STUDY OF THE ALCOHOLS INFLUENCE ON EXCITATION WAVE PROPAGATION IN NEONATAL RAT VENTRICULAR MYOCYTE MONOLAYER
A wide range of chemical compounds and drugs has potential cardiotoxic effect which can result in cardiac arrhythmias. A special role in this case play alcohols. In medical research it is a known fact that the use of ethanol in large quantities causes cardiomyopathy and prolongs QT-interval . In the experiments on isolated cells it was shown that the ethanol inhibits voltage-gated ion channels (fast sodium, L-type calcium channels and the transient outward potassium current) . But a full picture of fundamental role of this substance in the cardiac functioning still does not exist. Heptanol is used in the electrophysiology as a gap junctions blocker [3,4]. In our study we put in a goal to evaluate effects of ethanol and heptanol on a cultured monolayer of cells - neonatal rat ventricular myocytes (NRVM).
While increasing concentration of the alcohol, velocity of the excitation wave propagation and maximum capture rates were measured by optical mapping method. The experimental scheme is shown on Fig. 1.
Figure 1. The experimental scheme.
For both alcohols excitation wave propagation velocity decreases exponentially at concentrations from 0.05 to 1.8 mM. In experiments with heptanol conduction block was observed at 1.8 mM, which confirms its role in cells uncoupling. Notably, that in the interval between 0.4 and 0.6 mM of heptanol velocity locally rose by 20% comparing to the current values. It may indicate the activation of specific ion channels at these concentrations. On 0.1 mM the effect of heptanol accumulation with time was observed. The activation maps of NVRM monolayer with treatment of 0.9 mM heptanol/without treatment are given on Fig.2.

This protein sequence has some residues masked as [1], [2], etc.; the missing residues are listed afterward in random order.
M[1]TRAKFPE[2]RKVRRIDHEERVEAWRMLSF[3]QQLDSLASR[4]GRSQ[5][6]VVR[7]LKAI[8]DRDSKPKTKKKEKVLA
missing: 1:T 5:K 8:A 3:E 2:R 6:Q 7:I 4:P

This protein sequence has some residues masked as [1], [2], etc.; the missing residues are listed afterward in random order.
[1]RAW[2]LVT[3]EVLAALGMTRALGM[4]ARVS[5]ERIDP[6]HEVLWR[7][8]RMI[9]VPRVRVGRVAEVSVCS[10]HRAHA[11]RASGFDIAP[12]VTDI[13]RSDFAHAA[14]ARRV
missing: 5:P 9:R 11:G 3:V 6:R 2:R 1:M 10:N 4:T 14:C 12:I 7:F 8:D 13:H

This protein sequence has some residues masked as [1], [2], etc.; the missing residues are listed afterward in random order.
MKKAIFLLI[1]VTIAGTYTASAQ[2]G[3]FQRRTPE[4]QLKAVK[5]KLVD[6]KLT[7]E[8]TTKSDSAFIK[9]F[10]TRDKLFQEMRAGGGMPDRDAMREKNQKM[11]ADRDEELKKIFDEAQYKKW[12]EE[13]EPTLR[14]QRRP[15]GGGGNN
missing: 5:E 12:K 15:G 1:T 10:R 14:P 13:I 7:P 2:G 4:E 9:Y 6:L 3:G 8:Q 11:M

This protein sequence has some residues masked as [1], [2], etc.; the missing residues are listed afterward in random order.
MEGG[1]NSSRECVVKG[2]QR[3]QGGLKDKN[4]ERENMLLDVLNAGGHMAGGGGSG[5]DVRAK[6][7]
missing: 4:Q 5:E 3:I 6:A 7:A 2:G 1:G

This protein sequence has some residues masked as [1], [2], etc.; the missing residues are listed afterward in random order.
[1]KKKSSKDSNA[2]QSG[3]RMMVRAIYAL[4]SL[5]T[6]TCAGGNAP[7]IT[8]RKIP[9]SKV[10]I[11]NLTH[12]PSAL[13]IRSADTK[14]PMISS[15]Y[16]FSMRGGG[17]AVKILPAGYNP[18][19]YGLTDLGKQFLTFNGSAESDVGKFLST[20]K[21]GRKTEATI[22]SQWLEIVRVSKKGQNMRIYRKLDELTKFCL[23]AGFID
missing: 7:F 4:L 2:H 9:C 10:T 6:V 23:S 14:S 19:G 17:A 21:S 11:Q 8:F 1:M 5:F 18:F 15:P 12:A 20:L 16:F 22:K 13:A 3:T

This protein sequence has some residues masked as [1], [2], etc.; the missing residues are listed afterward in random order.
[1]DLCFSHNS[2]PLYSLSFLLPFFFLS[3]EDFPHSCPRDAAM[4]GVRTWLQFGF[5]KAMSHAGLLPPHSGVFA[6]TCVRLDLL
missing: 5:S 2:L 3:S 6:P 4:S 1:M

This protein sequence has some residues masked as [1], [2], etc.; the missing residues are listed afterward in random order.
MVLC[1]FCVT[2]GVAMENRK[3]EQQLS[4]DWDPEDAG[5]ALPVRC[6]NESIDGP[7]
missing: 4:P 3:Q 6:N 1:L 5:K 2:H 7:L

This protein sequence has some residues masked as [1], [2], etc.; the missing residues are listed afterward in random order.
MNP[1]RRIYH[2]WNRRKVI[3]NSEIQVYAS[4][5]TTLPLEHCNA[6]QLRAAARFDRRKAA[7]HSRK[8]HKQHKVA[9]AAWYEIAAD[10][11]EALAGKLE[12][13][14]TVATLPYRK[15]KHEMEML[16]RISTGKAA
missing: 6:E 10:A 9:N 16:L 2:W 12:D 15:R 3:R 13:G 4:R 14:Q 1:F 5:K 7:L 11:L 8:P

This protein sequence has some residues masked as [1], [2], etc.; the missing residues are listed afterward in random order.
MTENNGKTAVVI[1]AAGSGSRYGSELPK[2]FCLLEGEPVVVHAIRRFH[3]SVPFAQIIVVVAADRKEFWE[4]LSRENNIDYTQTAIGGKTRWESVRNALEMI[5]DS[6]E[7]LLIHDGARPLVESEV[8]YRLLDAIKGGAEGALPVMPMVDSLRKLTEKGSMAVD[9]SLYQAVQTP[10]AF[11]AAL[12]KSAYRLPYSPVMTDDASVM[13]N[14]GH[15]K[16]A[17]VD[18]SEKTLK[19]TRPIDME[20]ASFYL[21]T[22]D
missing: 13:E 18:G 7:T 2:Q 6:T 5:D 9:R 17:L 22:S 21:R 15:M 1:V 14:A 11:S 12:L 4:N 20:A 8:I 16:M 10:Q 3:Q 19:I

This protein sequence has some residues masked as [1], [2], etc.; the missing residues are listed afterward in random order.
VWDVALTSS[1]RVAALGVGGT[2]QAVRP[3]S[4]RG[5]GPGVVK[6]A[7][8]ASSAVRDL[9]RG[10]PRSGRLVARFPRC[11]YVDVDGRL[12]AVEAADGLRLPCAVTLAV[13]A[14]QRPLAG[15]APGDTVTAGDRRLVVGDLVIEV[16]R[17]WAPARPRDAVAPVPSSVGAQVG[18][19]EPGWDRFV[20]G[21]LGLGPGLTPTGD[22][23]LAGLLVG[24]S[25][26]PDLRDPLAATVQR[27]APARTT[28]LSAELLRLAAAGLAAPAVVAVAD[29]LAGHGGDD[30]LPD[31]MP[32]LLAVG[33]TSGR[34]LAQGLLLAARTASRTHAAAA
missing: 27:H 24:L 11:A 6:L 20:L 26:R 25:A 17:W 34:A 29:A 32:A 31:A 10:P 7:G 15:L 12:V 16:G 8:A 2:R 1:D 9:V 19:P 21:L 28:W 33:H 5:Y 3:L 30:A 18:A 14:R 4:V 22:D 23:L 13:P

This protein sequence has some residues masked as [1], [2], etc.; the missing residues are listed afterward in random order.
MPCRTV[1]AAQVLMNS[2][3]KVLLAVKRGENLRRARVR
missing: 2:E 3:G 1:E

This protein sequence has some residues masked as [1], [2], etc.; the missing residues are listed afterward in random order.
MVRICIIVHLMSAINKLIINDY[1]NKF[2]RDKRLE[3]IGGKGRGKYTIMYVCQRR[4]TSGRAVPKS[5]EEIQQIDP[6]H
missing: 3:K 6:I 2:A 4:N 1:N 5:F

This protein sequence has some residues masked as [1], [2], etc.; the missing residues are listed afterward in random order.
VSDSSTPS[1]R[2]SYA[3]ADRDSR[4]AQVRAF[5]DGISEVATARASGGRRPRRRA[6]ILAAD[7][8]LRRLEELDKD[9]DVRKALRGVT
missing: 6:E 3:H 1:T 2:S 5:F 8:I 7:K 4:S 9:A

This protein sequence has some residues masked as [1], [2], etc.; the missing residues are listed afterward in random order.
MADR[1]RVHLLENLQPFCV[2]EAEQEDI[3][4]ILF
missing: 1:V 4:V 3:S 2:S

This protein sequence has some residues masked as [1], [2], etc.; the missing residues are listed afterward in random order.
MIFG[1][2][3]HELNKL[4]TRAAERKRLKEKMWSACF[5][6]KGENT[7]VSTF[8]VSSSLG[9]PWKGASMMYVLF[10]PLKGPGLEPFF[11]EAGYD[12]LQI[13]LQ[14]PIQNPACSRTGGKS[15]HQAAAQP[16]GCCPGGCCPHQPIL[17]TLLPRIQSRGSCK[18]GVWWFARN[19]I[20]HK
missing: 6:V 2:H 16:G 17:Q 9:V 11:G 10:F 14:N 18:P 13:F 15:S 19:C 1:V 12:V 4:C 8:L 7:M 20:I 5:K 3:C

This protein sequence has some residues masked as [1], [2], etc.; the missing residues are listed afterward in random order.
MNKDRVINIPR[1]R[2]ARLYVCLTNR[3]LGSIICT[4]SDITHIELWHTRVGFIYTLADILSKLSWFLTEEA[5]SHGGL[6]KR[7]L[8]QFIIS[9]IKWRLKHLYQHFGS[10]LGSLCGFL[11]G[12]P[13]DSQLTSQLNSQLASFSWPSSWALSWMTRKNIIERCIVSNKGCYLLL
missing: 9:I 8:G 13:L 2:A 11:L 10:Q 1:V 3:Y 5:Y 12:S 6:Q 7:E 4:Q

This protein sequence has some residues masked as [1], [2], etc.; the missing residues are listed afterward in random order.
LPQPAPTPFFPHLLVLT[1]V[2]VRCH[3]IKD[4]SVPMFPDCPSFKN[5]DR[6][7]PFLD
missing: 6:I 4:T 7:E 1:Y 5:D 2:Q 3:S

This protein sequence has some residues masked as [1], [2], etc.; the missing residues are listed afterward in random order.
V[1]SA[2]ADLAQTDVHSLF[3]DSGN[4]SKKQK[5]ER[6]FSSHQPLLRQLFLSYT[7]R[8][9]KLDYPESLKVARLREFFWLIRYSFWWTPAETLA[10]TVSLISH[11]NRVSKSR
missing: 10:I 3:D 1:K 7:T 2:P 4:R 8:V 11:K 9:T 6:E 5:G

Figure 2. Activation maps of NVRM monolayer. A-control, B-0.9 mM heptanol. White point in the corner corresponds to the place of stimulating electrode. Scale 38 µm.
Unlike the ethanol, at high (0.8-1.4 mM) concentrations of which, excitation wave propagation velocity dropped 5-fold times comparing to normal conditions. Therefore, the length of propagating impulse decreased considerably. Consequently, the size required for the existence of reentry become significantly smaller (Fig. 3) . This fact may represent pro-arrhythmogenic action of the ethanol.
Figure 3. Activation map of NVRM monolayer with 1.4 mM ethanol treatment. Scale 12 µm.
Values of maximum capture rates also reduced with the increase of ethanol concentration: at 0.8-1.4 mM more than 60%. Maximum capture rate characterizes total duration of the action potential and refractory period, so its reduction with the increase of ethanol concentration is consistent with QT-prolongation data.
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